Israeli government officials said today they regard Palestine Liberation Organization chief Yasser Arafat's recent disavowal of PLO intent to liquidate the Jewish state as damaging to the Middle East peace process because it provides Western European leaders with an opening to step up their diplomatic contact with the Palestinians and undercut the Camp David negotiations.
Apparently troubled by Arafat's reported turnabout, the Israeli government has gone to some lengths to counter the disavowal, starting with a nonattributable briefing for foreign journalists Friday by a Foreign Ministry intelligence analyst. Today the ministry's second-highest ranking official sought to underscore Israel's skepticism in an interview with The Washington Post.
David Kimche, director general of the Foreign Ministry, said the PLO's Fatah guerrilla wing has reaffirmed its commitment to an open armed struggle against Israel. Despite Arafat's recent statements, the PLO has rejected his plan to pursue a "soft tactical line," Kimche said.
Kimche cited unspecified Western intelligence sources in disclosing that the Fatah executive committee voted 12 to 4 at a June meeting to reject Arafat's strategy of furthering the PLO's political gains in Europe by continuing a policy of diplomatic moderation instead of guerrila warfare.
This was after a Fatah congress met in Damascus in May and -- according to widespread diplomatic and press reports -- adopted a resolution to "liquidate the Zionist entity politically, economically, militarily, culturally and ideologically."
In an interview published in the International Herald Tribune last Wednesday, Arafat denied that the Fatah congress had adopted that resolution, which he said was contained in a draft put forward by a splinter faction but never approved. He accused Israel of carrying out an internatinal campaign to misrepresent the PLO, and said he had left the Damascus reports unchallenged only because he had been preoccupied by other issues.
As for Arafat's claim that other PLO officials had disavowed the Damascus resolution, Kimche said, "I had the whole Arab section [of the Foreign Ministry] on it, and we haven't found a single denial except in the Herald Tribune interview."
On the contrary, Kimche said, since the Damascus congress numerous high-level PLO officials have confirmed the adoption of the resolution and have reaffirmed Fatah's determination to wrest control of Palestine.
On June 16, Kimche said, the British Broadcasting Corp. monitoring service recorded Arafat saying, "We cannot regain Palesinte or return to Jerusalem by political means. We can only do this by means of the gun."
Also on June 16, he said, Ibrahim Sus, the top PLO delegate in Paris, told Europe One radio that "the PLO fully accepts the resolution of the Fatah Damascus conference," including the reported resolution to liquidate Israel.
Kimche disputed Arafat's claim in the Herald tribune that the draft text urging liquidation had been leaked to a Beirut newspaper, Al Liwa, which published it even though it had never formally been adopted. He said Western media with correspondents in Damascus at the time -- including the BBC, The Guardian and the Financial Times of London -- reported the adoption of the draft.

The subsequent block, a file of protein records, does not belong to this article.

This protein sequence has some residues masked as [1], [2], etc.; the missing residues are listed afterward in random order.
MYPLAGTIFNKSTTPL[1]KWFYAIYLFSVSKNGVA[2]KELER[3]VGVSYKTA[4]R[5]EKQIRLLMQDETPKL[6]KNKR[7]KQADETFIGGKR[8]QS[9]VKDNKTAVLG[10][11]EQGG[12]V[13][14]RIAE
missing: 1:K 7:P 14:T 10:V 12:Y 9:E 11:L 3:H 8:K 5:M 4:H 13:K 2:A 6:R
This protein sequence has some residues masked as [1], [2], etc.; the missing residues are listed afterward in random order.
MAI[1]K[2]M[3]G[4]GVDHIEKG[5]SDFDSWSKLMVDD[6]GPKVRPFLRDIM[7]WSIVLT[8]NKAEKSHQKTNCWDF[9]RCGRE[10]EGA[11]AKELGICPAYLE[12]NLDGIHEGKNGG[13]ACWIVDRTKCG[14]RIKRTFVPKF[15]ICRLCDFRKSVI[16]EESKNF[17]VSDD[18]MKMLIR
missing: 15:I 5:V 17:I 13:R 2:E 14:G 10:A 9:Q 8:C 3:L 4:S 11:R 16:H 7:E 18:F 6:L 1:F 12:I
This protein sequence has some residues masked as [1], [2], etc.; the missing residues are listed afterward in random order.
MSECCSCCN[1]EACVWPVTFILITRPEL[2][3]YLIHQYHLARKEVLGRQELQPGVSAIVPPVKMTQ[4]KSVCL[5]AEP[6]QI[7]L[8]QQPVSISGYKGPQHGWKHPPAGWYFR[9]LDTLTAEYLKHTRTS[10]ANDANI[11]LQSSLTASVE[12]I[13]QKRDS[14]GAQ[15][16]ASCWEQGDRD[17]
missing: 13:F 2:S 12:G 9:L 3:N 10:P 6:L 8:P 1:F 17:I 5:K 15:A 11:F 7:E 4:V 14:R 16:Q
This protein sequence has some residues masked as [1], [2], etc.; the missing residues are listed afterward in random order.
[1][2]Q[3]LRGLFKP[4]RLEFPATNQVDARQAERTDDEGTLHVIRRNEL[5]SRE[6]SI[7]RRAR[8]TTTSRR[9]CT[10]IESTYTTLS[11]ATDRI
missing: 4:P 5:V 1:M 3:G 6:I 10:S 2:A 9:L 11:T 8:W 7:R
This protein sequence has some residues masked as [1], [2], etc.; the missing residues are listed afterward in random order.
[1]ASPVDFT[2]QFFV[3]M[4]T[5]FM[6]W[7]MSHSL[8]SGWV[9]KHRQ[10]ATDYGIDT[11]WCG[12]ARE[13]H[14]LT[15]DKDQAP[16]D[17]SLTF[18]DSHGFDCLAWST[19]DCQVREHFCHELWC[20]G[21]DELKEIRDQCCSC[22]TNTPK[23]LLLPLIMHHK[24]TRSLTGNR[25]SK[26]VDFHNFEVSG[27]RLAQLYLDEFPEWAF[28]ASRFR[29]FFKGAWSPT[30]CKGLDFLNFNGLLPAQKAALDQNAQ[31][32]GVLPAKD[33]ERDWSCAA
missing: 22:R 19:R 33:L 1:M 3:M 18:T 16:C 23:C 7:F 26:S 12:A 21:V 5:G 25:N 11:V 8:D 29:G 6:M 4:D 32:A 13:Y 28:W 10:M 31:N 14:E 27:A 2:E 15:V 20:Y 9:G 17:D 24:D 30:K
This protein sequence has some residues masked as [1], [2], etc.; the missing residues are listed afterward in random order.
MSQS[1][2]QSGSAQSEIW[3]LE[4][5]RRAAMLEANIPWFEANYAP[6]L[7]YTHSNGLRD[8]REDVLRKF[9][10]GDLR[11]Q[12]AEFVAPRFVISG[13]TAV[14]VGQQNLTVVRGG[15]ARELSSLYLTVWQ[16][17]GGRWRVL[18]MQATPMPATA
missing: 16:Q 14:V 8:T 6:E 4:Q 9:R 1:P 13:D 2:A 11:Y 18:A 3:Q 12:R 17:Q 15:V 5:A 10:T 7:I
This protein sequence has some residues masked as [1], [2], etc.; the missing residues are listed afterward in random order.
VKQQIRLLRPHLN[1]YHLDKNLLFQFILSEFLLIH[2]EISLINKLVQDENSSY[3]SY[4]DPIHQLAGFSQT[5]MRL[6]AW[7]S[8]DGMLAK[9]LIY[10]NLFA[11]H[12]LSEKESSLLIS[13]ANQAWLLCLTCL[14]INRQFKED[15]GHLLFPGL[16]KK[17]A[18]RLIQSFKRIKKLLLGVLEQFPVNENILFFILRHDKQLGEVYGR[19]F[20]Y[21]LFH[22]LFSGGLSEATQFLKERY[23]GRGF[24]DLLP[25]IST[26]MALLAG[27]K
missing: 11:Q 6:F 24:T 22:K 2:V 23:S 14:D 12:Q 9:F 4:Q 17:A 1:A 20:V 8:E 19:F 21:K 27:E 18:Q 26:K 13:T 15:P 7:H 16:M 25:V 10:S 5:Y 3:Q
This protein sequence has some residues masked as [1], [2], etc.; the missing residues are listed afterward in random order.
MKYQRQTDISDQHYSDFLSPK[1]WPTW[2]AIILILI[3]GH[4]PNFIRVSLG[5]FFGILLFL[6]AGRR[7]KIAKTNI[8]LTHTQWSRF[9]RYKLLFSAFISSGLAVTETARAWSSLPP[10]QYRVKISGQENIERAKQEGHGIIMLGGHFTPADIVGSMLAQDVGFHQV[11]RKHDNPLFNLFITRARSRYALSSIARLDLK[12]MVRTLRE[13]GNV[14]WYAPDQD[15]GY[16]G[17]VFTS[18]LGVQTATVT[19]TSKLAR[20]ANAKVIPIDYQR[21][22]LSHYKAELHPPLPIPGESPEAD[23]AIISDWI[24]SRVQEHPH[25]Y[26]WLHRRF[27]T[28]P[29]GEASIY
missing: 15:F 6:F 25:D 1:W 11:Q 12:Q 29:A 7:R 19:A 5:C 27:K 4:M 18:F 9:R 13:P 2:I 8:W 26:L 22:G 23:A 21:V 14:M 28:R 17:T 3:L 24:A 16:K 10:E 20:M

But the unreported Fatah Executive committee meeting in early June. Kimche said, was more revealing than any public statement because it "represented a deed and not rhetoric."
According to Israel's intelligence sources, Kimche said, the opposition to Arafat's soft tactical approach was led by top PLO official Salah Khalaf and reflected disunity, not only in the PLO umbrella organization, but within Fatah. Arafat heads both Fatah and the PLO.
Kimche, before becoming Foreign Ministry director general two weeks ago, served for more than 20 years in Israel's intelligence service, the Mossad. He said open conflicts in Fatah between Arafat and aides such as Khalaf have become more common-place in recent months because of the disputes about tactics.
He said Arafat has shown signs of losing control over Fatah, the comparatively moderate wing of the PLO, and cited denials by Fatah that it was involved in last month's terrorist hand grenade attack on Jewish youths in Antwerp and an assasination attempt on exiled Iranian leader Shahpour Bakhtiar in Paris -- even though persons arrested in the attacks said they were from Fatah.
This is against a backdrop of what Kimche termed a growing challenge to Arafat and Fatah by extremist elements of the PLO, including George Habash's Popular Front for the Liberation of Palestine, the Iraqui-linked Arab Liberation Front and the Democratic Front for the Liberation of Palestine, among others.
"Each of these groups is becoming allied with various Arab states, such as Syria, Libya and Iraq. They are tools of the inter-Arab conflict, and Arafat ends up speaking less for the PLO and more only for Fatah," Kimche said.
He added, "Even if we went to Arafat and said, 'Let's make a deal,' how do we know who he really represents?"
Kimche said he regards Arafat's "double talk" as dangerous to Israel, not because the European leaders will be misled, but because it gives them an opening to resume their diplomatic initiative with the PLO.
"They are cynical enough to see what is behind Arafat's statement, but they can appreciate the opportunity it provides to let them continue their policy of appeasement to the Arab oil states," Kimche said.